19Vroom-Jago Leadership Model AssumptionsThe model should be of value to managers in determining which leadership styles they should use in various situations.No single style is applicable to all situations.The main focus should be the problem to be solved and the situation in which the problem occurs.
20Vroom-Jago Leadership Model Assumptions (continued)The leadership style used in one situation should not constrain the styles used in other situations.Several social processes influence the amount of participation by subordinates in problem solving.
21Vroom-Jago Leadership Model Features of the ModelFive Different Decision StylesAutocratic (A) - the leader makes the decision without input from subordinates.Consultative (C) - subordinates have some input, but you make the decision.Group (G) - The group makes the decision; you (as leader) are just another group member.Delegated (D) - You give exclusive responsibility to subordinates.
22Charismatic Leadership Defining Charismatic LeadershipCharismatic leaders have a combination of charm and personal magnetism that contribute to a remarkable ability to get other people to endorse their vision and promote it passionately.A leader who has the ability to motivate subordinates to transcend their expected performance.
23Charismatic Leadership Two Types of Charismatic LeadersVisionary Charismatic LeadersThrough communication ability, the visionary charismatic leader links followers’ needs and goals to job or organizational goals.Crisis-Based Charismatic LeadersThe crisis-produced charismatic leader communicates clearly what actions need to be taken and what their consequences will be.
24Exhibit 12.5: Stages of Charismatic Leadership Stage One- Detecting unexploitedopportunities anddeficiencies in thepresent situation- Sensitivity toconstituents’needs- Formulating anidealized strategicvisionStage Two- Communicatingthe vision- Articulating thestatus quo asunacceptable andthe vision as themost attractivealternative- Articulatingmotivation tolead followersStage Three- Building trustthrough technicalexpertise, personalrisk-taking, self-sacrifice, andunconventionalbehaviorStage Four- Demonstratingthe means toachieve the visionthrough rolemodeling,empowerment,& unconventionaltactics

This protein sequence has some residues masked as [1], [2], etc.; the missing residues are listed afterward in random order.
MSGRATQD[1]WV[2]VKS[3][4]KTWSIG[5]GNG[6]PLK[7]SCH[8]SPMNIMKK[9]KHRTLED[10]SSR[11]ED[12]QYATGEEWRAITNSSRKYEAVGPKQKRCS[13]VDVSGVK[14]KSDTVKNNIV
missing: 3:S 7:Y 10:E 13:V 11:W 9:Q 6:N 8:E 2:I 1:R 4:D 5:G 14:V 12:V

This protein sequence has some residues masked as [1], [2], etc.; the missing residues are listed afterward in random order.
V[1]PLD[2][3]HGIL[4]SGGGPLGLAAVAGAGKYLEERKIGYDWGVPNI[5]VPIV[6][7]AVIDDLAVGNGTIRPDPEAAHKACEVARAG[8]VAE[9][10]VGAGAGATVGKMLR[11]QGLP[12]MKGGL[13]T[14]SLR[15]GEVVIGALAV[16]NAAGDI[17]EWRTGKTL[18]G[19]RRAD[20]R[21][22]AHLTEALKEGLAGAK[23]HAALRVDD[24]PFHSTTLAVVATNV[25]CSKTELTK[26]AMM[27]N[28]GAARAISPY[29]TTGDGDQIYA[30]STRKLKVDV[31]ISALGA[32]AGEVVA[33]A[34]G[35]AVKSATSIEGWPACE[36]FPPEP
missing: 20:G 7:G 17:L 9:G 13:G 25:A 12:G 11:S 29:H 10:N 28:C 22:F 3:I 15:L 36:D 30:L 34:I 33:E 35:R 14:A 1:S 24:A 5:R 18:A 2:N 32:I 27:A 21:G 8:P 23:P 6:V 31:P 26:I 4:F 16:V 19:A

25Transactional Leadership The leader helps the follower identify what must be done to accomplish the desired results: better quality output, more sales or services, reduced cost of productionSimilar toPath Goal
26Transformational Leadership By expressing a vision, the transformational leader persuades followers to work hard to achieve the goals envisioned. The leader’s vision provides the follower with motivation for hard work that is self-rewarding (internal)A leader distinguished by a special ability to bring about innovation and change.
27Substitutes for Leadership Organizational VariablesGroup cohesivenessFormalizationInflexibilityLow position powerPhysical separationTask characteristicsHighly structured taskAutomatic feedbackIntrinsic satisfaction
28Servant LeaderA leader who works to fulfill subordinates’ needs and goals as well as to achieve the organization’s larger mission.
29Factors that Describe Transformational Leaders Intellectual StimulationManagement by ExceptionIndividual AttentionContingent RewardCharisma
30What a Difference a Century Can Make Contrasting views of the corporation: CHARACTERISTIC 20TH CENTURY 21ST CENTURYORGANIZATION The Pyramid The Web or NetworkFOCUS Internal ExternalSTYLE Structured FlexibleSOURCE OF STRENGHT Stability ChangeSTRUCTURE Self-sufficiency InterdependenciesRESOUCES Atoms-physical assets Bits-informationOPERATIONS Vertical integration Virtual integrationPRODUCTS Mass production Mass customizationREACH Domestic GlobalDATA: BUSINESS WEEK 2000
31What a Difference a Century Can Make Contrasting views of the corporation: CHARACTERISTIC 20TH CENTURY 21ST CENTURYFININCIALS Quarterly Real timeINVENTORIES Months HoursSTRATEGY Top-down Bottom-upLEADERSHIP Dogmatic InspirationalWORKERS Employees Employees/free agentsJOB EXPECTIONS Security Personal growthMOTIVATION To compete To buildIMPROVEMENTS Incremental RevolutionaryQYALITY Affordable best No compromiseDATA: BUSINESS WEEK 2000
32GIVE THEM SOMETHING USEFUL TO DO VALUE THEMGIVE THEM A SCORECARD AND A SAYREWARD CONTRIBUTION